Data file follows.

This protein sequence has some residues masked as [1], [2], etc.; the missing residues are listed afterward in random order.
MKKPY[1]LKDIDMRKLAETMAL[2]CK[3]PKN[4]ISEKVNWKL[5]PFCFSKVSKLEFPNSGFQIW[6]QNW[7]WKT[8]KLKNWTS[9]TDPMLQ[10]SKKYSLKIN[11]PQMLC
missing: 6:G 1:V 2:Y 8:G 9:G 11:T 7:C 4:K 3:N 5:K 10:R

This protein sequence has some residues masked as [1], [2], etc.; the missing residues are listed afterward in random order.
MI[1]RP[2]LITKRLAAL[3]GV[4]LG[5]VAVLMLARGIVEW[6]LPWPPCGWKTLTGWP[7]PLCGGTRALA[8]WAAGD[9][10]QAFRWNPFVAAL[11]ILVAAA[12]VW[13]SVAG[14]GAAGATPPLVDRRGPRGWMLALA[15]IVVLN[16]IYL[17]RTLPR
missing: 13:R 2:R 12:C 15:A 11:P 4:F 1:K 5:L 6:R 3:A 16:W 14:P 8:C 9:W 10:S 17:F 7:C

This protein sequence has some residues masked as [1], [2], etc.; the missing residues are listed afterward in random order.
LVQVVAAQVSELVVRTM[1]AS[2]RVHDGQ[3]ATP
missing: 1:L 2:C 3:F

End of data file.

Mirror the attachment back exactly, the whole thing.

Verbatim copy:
This protein sequence has some residues masked as [1], [2], etc.; the missing residues are listed afterward in random order.
MKKPY[1]LKDIDMRKLAETMAL[2]CK[3]PKN[4]ISEKVNWKL[5]PFCFSKVSKLEFPNSGFQIW[6]QNW[7]WKT[8]KLKNWTS[9]TDPMLQ[10]SKKYSLKIN[11]PQMLC
missing: 6:G 1:V 2:Y 8:G 9:G 11:T 7:C 4:K 3:N 5:K 10:R

This protein sequence has some residues masked as [1], [2], etc.; the missing residues are listed afterward in random order.
MI[1]RP[2]LITKRLAAL[3]GV[4]LG[5]VAVLMLARGIVEW[6]LPWPPCGWKTLTGWP[7]PLCGGTRALA[8]WAAGD[9][10]QAFRWNPFVAAL[11]ILVAAA[12]VW[13]SVAG[14]GAAGATPPLVDRRGPRGWMLALA[15]IVVLN[16]IYL[17]RTLPR
missing: 13:R 2:R 12:C 15:A 11:P 4:F 1:K 5:L 6:R 3:A 16:W 14:P 8:C 9:W 10:S 17:F 7:C

This protein sequence has some residues masked as [1], [2], etc.; the missing residues are listed afterward in random order.
LVQVVAAQVSELVVRTM[1]AS[2]RVHDGQ[3]ATP
missing: 1:L 2:C 3:F